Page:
Reinventing AI Research & Development: Part IV
In this fourth article of the series, we'll continue discussing what the WWT R&D team is uncovering in the fields of artificial intelligence and machine learning.
In the fourth article of our Reinventing AI R&D series, we recap the developments made over these past four months with our project tracking, AI R&D branding and building out of our MLOps capability. But first, let’s take a brief look back at how far this program has come since the first Reinventing AI R&D post just over a year ago.
Following the first few months of the program’s operations, the first AI R&D Operations Team rotation saw an opportunity to add rigor to the program’s overall structure in order to address fundamental organizational challenges. In our first article, we focused on developing the people and processes driving the project work via formal program structure and outlining the various roles. In addition, we defined the rotational periods, resources and responsibilities for each of the roles.
The three roles outlined were:
- Project Selection Panel (PSP) – Selects the projects to execute based on their business and technical relevance to the program’s overall mission.
- Data Science & Engineering Research Team – Performs core R&D project work.
- Operations Team – Comprised of consultants to support program administration and development.
Depending on their role, members of these groups cycle in and out yearly, quarterly or monthly, allowing for a constant flow of ideas that expand the team’s data science and engineering skills through hands-on experience.
With the right foundation of people and processes, we transitioned during the second rotation to build out a framework for the program’s discovery and model training platform. As reflected in our second article, we built a cloud-first, containerized platform leveraging a range of software, hardware and tools. This happened both in the cloud and in the ATC to facilitate R&D work and accelerate novel findings.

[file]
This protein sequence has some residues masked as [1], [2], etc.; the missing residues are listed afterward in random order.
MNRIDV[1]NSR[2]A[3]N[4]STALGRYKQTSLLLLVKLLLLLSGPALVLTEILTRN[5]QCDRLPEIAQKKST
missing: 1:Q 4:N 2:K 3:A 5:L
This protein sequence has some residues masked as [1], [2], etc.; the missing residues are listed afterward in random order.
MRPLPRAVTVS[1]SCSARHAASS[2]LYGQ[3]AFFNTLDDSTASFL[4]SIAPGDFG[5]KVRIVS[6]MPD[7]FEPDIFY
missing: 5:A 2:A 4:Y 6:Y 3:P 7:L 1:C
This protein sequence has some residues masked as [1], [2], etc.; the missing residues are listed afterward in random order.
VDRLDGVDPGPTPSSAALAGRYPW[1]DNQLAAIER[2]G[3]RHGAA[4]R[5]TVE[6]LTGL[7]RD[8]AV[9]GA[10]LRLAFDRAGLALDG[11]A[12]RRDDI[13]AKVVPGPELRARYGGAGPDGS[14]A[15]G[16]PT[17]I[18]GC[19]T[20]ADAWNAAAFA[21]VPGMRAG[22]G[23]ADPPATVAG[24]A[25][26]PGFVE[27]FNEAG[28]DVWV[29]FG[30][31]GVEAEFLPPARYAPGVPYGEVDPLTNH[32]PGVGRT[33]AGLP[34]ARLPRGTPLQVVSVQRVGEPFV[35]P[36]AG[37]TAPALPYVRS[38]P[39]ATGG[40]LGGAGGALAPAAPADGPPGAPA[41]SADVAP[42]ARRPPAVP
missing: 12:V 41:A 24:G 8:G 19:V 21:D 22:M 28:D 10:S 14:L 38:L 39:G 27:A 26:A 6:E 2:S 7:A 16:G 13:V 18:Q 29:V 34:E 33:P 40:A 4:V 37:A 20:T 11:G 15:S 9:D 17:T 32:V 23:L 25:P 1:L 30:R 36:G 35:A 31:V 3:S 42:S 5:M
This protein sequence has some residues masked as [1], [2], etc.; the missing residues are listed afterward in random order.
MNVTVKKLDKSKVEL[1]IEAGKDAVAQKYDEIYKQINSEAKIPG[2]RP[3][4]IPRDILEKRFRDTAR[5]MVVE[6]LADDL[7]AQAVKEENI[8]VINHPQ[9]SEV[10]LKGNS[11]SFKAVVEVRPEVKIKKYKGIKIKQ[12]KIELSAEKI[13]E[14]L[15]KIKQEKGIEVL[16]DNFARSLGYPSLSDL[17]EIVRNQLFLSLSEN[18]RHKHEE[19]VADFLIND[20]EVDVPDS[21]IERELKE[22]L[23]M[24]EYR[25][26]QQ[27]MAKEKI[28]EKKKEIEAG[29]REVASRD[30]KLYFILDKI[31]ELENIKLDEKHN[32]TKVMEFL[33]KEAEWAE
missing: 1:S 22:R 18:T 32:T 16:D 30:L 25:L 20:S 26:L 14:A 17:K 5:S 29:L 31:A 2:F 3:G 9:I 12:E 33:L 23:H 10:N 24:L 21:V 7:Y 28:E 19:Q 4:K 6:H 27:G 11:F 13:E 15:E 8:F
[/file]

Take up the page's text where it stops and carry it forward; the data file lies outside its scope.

In our third and most recent article, we expanded on our capabilities by reassessing the methods by which data scientists work on projects in the backlog. We also introduced additional methodologies, notably MLOps, by which our data science teams push models into production. In developing this process, we accomplished two things:
- Strengthened our foundations with a focus on streamlining the processes and people-side of the platform.
- Expanded our platform capabilities with a goal of increasing the R&D work produced by our team.
These developments have been crucial in getting us to where we are today. With the above foundation in place, the most recent rotation has been working to successfully build upon the program’s current-state capabilities and features to promote its advancement in two ways:
- Enhancing our platform by overlaying ML workflow tools and technologies on top of the existing model training platform to support an MLOps capability.
- Standardizing our processes with project enablement and management, as well as with the publication and marketing of the project deliverables.
In addition to these platform and process changes, the AI R&D program had a unique opportunity to contribute to the efforts made towards COVID research. With the foundations and iterative improvements to our people and processes in place, we were more easily able to act in an agile manner and shift our focus toward participating in the multitude of COVID-19 projects out there.
Enhancing our platform
In the previous rotation, we introduced the concept of MLOps and our intention to develop this capability internally to streamline and scale out the support of our R&D projects. To help drive this operational pivot, we further integrated our colleagues at Application Services into the AI R&D program. Their work alongside our data science and engineering team contributed to the significant progress these past couple of months.